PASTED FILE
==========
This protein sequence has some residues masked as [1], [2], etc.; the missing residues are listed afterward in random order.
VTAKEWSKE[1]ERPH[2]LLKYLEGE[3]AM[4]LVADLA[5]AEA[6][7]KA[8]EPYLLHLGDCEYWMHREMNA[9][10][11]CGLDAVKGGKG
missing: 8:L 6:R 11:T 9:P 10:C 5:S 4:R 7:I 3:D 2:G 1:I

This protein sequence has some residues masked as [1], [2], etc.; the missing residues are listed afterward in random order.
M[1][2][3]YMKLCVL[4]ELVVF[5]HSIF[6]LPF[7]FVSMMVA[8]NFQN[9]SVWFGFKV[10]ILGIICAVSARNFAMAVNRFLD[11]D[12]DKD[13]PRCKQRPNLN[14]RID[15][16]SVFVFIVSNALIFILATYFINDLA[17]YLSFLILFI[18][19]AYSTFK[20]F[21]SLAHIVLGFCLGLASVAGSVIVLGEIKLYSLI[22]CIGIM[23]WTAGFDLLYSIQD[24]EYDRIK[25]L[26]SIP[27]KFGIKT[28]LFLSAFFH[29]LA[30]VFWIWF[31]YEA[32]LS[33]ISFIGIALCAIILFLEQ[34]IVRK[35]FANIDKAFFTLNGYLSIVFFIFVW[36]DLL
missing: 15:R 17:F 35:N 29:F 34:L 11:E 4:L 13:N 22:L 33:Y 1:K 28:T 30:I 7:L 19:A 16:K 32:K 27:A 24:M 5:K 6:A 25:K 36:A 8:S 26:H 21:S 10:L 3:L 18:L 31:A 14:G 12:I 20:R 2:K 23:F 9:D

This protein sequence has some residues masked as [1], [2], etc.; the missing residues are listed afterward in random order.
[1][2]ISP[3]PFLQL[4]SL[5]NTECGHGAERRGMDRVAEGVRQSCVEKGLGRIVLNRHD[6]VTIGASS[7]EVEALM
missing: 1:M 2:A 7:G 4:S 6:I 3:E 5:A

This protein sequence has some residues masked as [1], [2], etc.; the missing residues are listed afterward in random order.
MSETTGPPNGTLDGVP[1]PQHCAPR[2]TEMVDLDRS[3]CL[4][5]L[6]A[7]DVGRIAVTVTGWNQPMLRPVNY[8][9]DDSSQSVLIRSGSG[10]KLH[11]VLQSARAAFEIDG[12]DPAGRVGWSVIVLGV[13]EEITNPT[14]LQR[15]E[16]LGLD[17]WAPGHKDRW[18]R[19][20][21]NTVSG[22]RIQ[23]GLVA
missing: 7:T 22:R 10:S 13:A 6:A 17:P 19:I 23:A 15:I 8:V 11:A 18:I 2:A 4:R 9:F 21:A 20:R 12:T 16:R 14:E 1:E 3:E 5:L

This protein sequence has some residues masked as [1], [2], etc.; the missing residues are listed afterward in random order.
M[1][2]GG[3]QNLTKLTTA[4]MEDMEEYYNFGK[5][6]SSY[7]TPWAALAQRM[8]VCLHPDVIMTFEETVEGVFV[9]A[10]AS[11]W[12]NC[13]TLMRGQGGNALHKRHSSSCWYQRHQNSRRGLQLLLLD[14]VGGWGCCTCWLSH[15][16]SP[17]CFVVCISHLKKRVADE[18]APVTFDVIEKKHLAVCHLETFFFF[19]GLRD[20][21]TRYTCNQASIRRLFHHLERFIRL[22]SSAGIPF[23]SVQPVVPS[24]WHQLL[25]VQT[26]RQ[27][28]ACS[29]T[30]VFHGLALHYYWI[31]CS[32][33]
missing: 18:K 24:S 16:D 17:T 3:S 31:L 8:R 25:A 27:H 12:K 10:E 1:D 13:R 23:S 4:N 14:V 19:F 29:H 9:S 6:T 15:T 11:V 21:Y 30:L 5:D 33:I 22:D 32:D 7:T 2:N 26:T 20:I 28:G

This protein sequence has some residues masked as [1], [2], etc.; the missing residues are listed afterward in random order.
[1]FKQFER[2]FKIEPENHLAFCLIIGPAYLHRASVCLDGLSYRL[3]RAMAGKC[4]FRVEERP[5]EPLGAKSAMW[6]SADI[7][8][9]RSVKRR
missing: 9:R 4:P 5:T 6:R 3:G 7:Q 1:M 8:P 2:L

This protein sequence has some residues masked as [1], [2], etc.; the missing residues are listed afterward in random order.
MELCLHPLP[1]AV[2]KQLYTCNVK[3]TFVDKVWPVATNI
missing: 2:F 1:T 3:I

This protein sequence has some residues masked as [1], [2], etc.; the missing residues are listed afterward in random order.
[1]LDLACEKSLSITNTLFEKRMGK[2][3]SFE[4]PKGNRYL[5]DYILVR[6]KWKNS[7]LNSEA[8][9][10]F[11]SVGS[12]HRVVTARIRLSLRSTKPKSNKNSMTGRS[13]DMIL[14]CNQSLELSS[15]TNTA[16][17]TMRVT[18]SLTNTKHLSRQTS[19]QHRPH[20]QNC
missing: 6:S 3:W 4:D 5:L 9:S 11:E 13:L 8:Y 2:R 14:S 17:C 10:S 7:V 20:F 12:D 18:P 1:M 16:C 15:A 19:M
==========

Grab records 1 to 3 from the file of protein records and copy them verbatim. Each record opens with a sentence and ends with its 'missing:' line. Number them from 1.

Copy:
This protein sequence has some residues masked as [1], [2], etc.; the missing residues are listed afterward in random order.
VTAKEWSKE[1]ERPH[2]LLKYLEGE[3]AM[4]LVADLA[5]AEA[6][7]KA[8]EPYLLHLGDCEYWMHREMNA[9][10][11]CGLDAVKGGKG
missing: 8:L 6:R 11:T 9:P 10:C 5:S 4:R 7:I 3:D 2:G 1:I

This protein sequence has some residues masked as [1], [2], etc.; the missing residues are listed afterward in random order.
M[1][2][3]YMKLCVL[4]ELVVF[5]HSIF[6]LPF[7]FVSMMVA[8]NFQN[9]SVWFGFKV[10]ILGIICAVSARNFAMAVNRFLD[11]D[12]DKD[13]PRCKQRPNLN[14]RID[15][16]SVFVFIVSNALIFILATYFINDLA[17]YLSFLILFI[18][19]AYSTFK[20]F[21]SLAHIVLGFCLGLASVAGSVIVLGEIKLYSLI[22]CIGIM[23]WTAGFDLLYSIQD[24]EYDRIK[25]L[26]SIP[27]KFGIKT[28]LFLSAFFH[29]LA[30]VFWIWF[31]YEA[32]LS[33]ISFIGIALCAIILFLEQ[34]IVRK[35]FANIDKAFFTLNGYLSIVFFIFVW[36]DLL
missing: 15:R 17:F 35:N 29:F 34:L 11:E 4:L 13:N 22:L 33:Y 1:K 28:T 30:I 7:L 19:A 16:K 32:K 27:A 24:M 5:K 6:A 25:K 36:A 8:S 26:H 21:S 10:L 3:L 18:L 31:A 14:G 12:I 20:R 2:K 23:F 9:D

This protein sequence has some residues masked as [1], [2], etc.; the missing residues are listed afterward in random order.
[1][2]ISP[3]PFLQL[4]SL[5]NTECGHGAERRGMDRVAEGVRQSCVEKGLGRIVLNRHD[6]VTIGASS[7]EVEALM
missing: 1:M 2:A 7:G 4:S 6:I 3:E 5:A